Inform the NEB of the discovery and advise if it was a previous incident. Identify what action will be undertaken to mitigate the contamination. Work with the assigned ES to address the appropriate approach.

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6 Remedial Action Plan

A RAP is a document which describes how the cleanup of a contaminated site will occur. The RAP may also address reclamation of the site, which is the site restoration such that it is returned to as close a state to original, or an equivalent, capability.

6.1 Content of Remedial Action Plan

At a minimum the RAP should include the following:

  • A summary of the data collected during ESA site characterization and delineation investigations, including complete surface and subsurface site characterization and contaminant characterization.
  • A detailed map or maps that clearly identify the contaminant source location, affected surface and subsurface areas and all sample locations.
Scope of Remediation:
  • Contaminants of concern to be addressed (including rationale for selection).
  • Remediation objectives to be achieved (including rationale for selection).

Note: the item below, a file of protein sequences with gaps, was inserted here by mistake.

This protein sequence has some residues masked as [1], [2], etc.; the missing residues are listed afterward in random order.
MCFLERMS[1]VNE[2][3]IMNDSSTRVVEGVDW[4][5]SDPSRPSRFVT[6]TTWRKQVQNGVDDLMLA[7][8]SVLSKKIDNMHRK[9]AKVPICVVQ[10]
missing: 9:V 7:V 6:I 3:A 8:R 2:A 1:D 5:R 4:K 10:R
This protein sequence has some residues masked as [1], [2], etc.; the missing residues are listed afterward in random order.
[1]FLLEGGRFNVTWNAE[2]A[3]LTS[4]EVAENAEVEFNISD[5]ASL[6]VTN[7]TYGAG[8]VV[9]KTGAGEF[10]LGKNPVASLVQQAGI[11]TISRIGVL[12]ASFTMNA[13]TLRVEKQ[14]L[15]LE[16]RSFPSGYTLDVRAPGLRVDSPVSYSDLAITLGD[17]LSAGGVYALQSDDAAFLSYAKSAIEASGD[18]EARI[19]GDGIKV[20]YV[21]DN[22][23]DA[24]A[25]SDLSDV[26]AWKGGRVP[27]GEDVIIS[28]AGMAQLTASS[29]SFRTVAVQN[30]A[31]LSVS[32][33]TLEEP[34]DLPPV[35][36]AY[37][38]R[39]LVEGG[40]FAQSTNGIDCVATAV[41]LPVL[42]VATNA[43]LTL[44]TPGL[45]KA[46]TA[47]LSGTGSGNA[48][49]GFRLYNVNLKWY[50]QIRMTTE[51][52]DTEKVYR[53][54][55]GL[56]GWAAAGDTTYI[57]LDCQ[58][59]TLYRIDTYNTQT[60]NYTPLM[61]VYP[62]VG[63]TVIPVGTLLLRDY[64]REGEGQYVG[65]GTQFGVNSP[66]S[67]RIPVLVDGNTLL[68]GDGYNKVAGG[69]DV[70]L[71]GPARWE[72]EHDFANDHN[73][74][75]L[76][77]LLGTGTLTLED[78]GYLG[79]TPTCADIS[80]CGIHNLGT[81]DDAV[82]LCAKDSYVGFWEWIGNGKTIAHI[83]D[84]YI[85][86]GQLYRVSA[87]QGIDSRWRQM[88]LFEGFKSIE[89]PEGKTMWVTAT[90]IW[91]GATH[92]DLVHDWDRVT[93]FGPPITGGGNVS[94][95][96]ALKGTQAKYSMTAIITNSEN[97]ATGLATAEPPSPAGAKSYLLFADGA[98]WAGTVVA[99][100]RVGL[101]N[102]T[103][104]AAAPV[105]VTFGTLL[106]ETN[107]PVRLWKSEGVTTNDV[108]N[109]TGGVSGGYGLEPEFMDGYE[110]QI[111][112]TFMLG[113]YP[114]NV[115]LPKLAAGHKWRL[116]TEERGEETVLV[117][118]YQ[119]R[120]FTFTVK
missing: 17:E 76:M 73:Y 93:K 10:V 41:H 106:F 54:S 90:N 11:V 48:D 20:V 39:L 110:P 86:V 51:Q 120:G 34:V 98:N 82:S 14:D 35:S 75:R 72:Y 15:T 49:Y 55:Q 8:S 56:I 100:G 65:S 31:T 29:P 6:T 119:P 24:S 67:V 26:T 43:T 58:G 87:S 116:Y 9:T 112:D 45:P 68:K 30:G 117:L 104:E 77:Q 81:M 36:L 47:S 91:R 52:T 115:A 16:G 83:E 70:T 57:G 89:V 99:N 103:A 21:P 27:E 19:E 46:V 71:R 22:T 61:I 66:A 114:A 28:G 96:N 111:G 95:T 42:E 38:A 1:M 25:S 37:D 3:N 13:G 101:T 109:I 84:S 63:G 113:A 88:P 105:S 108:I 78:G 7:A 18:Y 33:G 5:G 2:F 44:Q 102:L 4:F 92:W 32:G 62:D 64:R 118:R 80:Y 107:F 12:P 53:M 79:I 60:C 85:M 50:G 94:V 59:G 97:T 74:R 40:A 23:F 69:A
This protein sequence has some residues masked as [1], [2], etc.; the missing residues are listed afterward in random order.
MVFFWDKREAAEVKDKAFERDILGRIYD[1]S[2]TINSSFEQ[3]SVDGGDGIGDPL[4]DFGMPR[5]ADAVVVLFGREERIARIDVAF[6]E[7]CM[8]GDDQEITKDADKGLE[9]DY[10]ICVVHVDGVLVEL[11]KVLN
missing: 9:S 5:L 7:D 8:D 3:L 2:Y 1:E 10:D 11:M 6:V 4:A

• Method by which remediation will be conducted (detailed description). This should include consideration of physical/chemical limitations, construction requirements, environmental as well as health and safety implications, regulatory approvals and public expectations.
  • Details of sampling and analyses to be performed and quality assurance and quality control measures to be implemented.
  • Control measures and contingency plans to mitigate potential adverse effects to adjacent receptors such as humans, water wells, surface water, livestock, vegetation and wildlife.
  • A detailed timeline for implementation of the RAP.
  • Any proposed long term monitoring program including details and timing of sampling and analysis to be performed.
  • Contingency plans for new contamination discovered during a long term monitoring program.
  • Slope stability and erosion control as necessary.
  • Reclamation and restoration required to return the site to a productive or natural state. This component will not be addressed in the Remediation Closure Letter since several growing seasons may be required to stabilize the site.
Concordance Table